It is important for us to take time to have our own epiphany before the newborn King. We can ask ourselves what it has taken for us to get to this moment, in this year, on this day, when we come before the manger to adore. In doing so, we will find that we are more like the kings than we thought. Like them, we can give Him gold: we can give what we are able to the very poor to which He first came. Jesus was of the anawim, God’s poor ones. If we give to the poor, we are giving to Him. We can give Him frankincense; we can give him the sweet-smelling scent of our prayers rising up to Him. We can offer sincere, heartfelt intercession for those who are in need and for peace in our world, and we can offer Him our presence, listening to His word. We can offer Him myrrh: we can give Him our lives, dedicating ourselves anew as His disciples and friends. We can live that which He taught to the best of our ability, offering the cracked and broken vessels that we are. And in doing so, we have offered Him the whole of our lives, just as He offered the whole of His life for us.
Our meditation should not, no, it cannot, end here. Just as the kings had to leave the stable at some point, so do we. And just as their experience at the manger changed their lives, so too, it must change ours. Therefore, our meditation cannot end at the crèche. We must take what we learn there back into the journey of our daily lives. And what do we take away with us? I think that we take joy with us. We were face to face with the joy of the angels, singing “Glory to God in the Highest” and with that of Mary and Joseph, who are so very holy. We were kneeling in front of the manger, filled with the joy of all Creation, the very Son of God!
We take away hope. We have the hope of God’s promise, fulfilled in this Child.
We take away love. We have met love, who is God, in the baby Jesus. This love has filled our hearts such that we are compelled to share it with others.
We take away humility. The humility of God who became a tiny baby, and the lowliness of the scene, moves our hearts to recognize our own poverty.
We take away compassion and mercy. Neither the Child, nor His parents, nor the angels had said we were not worthy to be there. No one is worthy, but all are invited, so we leave with compassion and mercy in our hearts.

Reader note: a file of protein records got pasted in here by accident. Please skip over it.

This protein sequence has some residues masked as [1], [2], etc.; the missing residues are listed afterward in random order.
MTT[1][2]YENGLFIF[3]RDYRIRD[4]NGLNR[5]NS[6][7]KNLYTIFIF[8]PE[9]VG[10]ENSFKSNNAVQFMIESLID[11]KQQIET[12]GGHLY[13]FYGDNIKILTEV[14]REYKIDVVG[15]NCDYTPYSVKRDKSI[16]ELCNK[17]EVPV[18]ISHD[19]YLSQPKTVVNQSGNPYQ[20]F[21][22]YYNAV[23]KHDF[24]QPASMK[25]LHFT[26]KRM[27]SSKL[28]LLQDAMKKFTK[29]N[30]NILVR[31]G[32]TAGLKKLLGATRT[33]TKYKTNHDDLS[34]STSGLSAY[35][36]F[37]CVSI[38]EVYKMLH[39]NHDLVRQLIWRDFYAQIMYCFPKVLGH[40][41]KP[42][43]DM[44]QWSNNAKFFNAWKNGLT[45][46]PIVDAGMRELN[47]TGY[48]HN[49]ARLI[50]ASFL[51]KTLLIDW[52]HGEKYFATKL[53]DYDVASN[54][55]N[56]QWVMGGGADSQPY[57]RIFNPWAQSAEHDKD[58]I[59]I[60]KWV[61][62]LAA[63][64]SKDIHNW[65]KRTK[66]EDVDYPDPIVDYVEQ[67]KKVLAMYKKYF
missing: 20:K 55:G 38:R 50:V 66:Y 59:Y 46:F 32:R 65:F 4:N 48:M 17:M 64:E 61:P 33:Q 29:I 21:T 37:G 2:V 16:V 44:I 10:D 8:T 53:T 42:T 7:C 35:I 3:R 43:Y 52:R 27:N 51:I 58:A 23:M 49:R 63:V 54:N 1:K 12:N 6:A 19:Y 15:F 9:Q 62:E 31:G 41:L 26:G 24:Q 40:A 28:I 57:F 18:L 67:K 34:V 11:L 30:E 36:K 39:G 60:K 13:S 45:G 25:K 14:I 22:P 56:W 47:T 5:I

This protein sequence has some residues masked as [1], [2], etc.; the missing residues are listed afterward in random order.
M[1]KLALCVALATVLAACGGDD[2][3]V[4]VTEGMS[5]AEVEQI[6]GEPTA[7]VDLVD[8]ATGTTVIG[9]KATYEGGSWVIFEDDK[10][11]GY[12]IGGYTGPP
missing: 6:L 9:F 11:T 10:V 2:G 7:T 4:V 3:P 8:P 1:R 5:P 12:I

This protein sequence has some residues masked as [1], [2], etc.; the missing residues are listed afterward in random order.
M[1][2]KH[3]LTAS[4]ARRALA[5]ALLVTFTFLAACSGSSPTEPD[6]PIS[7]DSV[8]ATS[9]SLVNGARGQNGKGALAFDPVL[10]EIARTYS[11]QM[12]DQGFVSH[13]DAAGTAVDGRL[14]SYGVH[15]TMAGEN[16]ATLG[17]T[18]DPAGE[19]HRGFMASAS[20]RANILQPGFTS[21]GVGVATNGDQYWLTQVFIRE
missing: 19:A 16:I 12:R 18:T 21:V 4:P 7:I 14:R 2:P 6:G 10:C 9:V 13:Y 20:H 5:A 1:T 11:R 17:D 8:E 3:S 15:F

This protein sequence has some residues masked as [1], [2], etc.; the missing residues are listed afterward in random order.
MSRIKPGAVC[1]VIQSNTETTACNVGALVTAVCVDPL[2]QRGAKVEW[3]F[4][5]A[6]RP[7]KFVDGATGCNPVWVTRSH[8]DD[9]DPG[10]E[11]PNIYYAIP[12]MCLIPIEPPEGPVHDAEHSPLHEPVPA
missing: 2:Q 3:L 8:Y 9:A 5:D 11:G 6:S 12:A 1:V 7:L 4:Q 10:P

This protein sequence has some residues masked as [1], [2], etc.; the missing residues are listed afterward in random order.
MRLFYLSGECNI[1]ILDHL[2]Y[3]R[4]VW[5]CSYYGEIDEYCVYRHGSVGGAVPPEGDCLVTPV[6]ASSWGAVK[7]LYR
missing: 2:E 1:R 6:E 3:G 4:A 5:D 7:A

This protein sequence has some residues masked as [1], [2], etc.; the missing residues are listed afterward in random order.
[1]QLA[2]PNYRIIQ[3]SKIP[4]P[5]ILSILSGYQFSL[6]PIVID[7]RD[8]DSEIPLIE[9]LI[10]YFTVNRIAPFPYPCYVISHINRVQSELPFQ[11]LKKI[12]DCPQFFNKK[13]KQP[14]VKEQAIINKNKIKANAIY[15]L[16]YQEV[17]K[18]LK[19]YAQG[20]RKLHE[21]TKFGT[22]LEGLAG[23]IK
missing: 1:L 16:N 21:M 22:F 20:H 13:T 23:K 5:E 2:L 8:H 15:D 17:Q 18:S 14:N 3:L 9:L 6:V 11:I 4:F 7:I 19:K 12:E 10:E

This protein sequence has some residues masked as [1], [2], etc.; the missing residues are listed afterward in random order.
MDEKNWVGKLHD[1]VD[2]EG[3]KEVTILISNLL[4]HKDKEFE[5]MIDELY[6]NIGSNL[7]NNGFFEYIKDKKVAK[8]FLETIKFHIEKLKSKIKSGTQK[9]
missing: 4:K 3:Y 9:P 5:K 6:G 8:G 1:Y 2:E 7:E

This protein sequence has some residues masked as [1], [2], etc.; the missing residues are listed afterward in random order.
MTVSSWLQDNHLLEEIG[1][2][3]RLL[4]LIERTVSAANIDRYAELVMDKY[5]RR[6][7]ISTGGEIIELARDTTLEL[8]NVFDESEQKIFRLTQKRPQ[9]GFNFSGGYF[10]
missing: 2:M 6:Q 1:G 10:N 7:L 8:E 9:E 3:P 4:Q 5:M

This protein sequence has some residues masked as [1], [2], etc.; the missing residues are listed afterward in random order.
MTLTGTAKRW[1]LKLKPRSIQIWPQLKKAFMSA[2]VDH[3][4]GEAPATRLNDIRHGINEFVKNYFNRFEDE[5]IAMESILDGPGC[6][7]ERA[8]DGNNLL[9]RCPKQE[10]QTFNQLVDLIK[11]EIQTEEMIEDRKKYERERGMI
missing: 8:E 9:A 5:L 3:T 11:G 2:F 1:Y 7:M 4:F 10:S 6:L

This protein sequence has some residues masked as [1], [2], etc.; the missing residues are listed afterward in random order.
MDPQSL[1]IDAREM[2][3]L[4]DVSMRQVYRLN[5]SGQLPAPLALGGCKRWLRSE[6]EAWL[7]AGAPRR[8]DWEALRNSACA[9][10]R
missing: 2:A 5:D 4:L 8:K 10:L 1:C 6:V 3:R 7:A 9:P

Therefore we are compelled to take joy, hope, love, humility, mercy and compassion with us as we return to what is our normal, day to day life. The epiphany we have experienced is probably beyond words to express; therefore we must express it with our actions. We can continue to bring our gift to the Lord by bringing joy to the joyless, hope to the hopeless, and love to the lonely and those who think they are not able to be loved. We can bring justice from the Son of Justice; mercy and compassion to those who are our enemies, those who are different from ourselves, those who are difficult to love, and those who have hurt us. We have come to see Him in everyone because we have gazed upon His face in the manger. In other words, we are learning to recognize Him in our brothers and sisters. That is the gift of the wise men to Jesus and to us. Let us spend time this week learning from them as we gather at the stable side by side.
May we have the courage to approach the manger alongside the kings, bearing the gift of ourselves! May we have the eyes of our heart opened to the reality of Love who lies in the manger! May we have an epiphany which changes our hearts as we stand before the One who brings healing to our world! May we truly learn to recognize Jesus in all our brothers and sisters as we gather side by side at the manger! And in our gazing upon the Lord as a tiny baby, may our hearts be filled with joy such that we are never the same! Let us continue to meet in the Heart of Jesus, not just in the stable, but in the world! Peace!
©Michele L. Catanese
The top image is called The Adoration of the Magi by a Renaissance painter named Zanobi Strozzi. He was the top student of one of my favorite artists, Bl. Fra Angelico. For more on Strozzi go to http://en.wikipedia.org/wiki/Zanobi_Strozzi
Next is an icon by Fr. William Hart McNichols called The Nursing Icon of the Mother of God. It can be found at http://www.fatherbill.org/all-categories/product/249-the-nursing-icon-of-the-mother-of-god
The painting of the Kings came from a greeting card from a number of years ago.
The last painting is called The Adoration of the Shepherds (1609) by Caravaggio. You can find it and also an explanation of the painting at http://www.caravaggio.org/adoration-of-the-shepherds.jsp
Heart Speaks to Heart